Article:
Two of the best women's curling teams in Canada are not going to win a Manitoba championship this season -- because a third one almost certainly will.
There has perhaps never been the kind of depth in Manitoba women's curling that we see today, and the current situation is reminiscent of the days when Manitoba men's curling was dominated by the Big Three of Kerry Burtnyk, Jeff Stoughton and Vic Peters.
These days, the Big Three in Manitoba are elite women's curling teams skipped by five-time Canadian champion Cathy Overton-Clapham, four-time Canadian champion Jennifer Jones and Chelsea Carey, whose team had a breakout season on the cash tour in 2010-11 and finished the winter ranked fifth in the country on the Canadian Curling Association's points-based ranking system.
Any one of those teams would be favoured this winter to win just about any other province in Canada, with the possible exception of Alberta, where Olympic medallists Cheryl Bernard and Shannon Kleibrink remain dominating national presences.
Yet at least two of the Big Three Manitoba teams will be watching next February's national Scotties Tournament of Hearts from Red Deer on television -- and at least one of them won't even advance to the provincial final.
In a province that was dominated by Connie Laliberte through the '80s and '90s and dominated by Jennifer Jones for the last decade, Manitoba suddenly finds itself with the deepest pool of elite competitive curlers anywhere in Canada.
And at the moment, there is no hotter team -- not here, not in Canada, not even in the world -- than Overton-Clapham, the defending Manitoba women's champion, who is tops on the World Curling Tour money list this week following yet another playoff performance last weekend at a Grand Slam event at the Fort Rouge Curling Club.
In four events on the WCT this season, Overton-Clapham and her new young foursome -- third Jenna Loder, second Ashley Howard and lead Breanne Meakin -- have won a Grand Slam event in Calgary, made the semifinals of the Slam event here and made the playoffs of another big event in Regina.
Put it all together and the Overton-Clapham team has won more money than any team in the world, vaulting over Russia's Liudmilla Privivkova this week to take over top spot.
It is a remarkable start for yet another new team for Overton-Clapham, who authored perhaps the best story in Canadian curling last year when, after getting abruptly fired by Jones as the third on Team Canada, she cobbled together a makeshift team at the last moment and took them all the way to the national Scotties in Charlottetown.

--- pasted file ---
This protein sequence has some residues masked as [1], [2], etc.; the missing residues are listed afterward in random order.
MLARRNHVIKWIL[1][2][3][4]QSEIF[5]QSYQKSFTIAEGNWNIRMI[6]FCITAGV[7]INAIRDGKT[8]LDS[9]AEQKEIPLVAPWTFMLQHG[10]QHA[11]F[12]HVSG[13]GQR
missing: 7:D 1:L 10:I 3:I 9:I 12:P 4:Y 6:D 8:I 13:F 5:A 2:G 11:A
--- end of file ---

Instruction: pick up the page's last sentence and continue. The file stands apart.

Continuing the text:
But that Cinderella story ended with a dismal 4-7 performance in P.E.I. and the off-season saw both third Karen Porritt and second Leslie Wilson leave the team, to be replaced this season by a former Canadian junior champ in Jenna Loder and a former New Brunswick junior champ in Ashley Howard, who also happens to be the daughter of Olympic gold medallist Russ Howard.
The book says it takes awhile for a new team to find some chemistry, and with Howard, Loder and Meakin all under 24, you'd expect a learning curve too.
But it's been the opposite story for an Overton-Claphm team that is 21-8 on tour so far this fall and would have been in the final at Fort Rouge last Monday had it not been for a last-rock, extra-end in-off shot by eventual champion Renee Sonnenberg that eliminated them in the semifinal.
"I've just lucked out and had some good players to play with," Overton-Clapham said Wednesday. "It's been really exciting this year playing with some great young girls.
"We have a lot of fun together and that maybe shows up on the ice."
It's been a bit less fun this fall -- at least so far -- for Jones and Carey.
Jones, who's been curling with Quebec's Joelle Sabourin and regular fifth Jennifer Clark-Rouire in place of a pregnant Jill Officer, picked up an early season win in Oslo and made the playoffs last weekend in Winnipeg, but is currently an uncharacteristic 11th on the money list. Officer is due in early December and is expected to return to the team in time for the Manitoba provincials at the end of January.
And Carey, who dominated the cash tour last season and owned top spot for much of it, is struggling this season to find traction, still looking for her first bonspiel win and languishing in 22nd spot on the money list.
But it's still very early days and you cannot help but get the feeling that we're going to see a three-way race to a provincial women's title this winter -- and maybe more than three if a surprise team or two rises up. It will be a contest the likes of which we've maybe never seen before in Manitoba women's curling.
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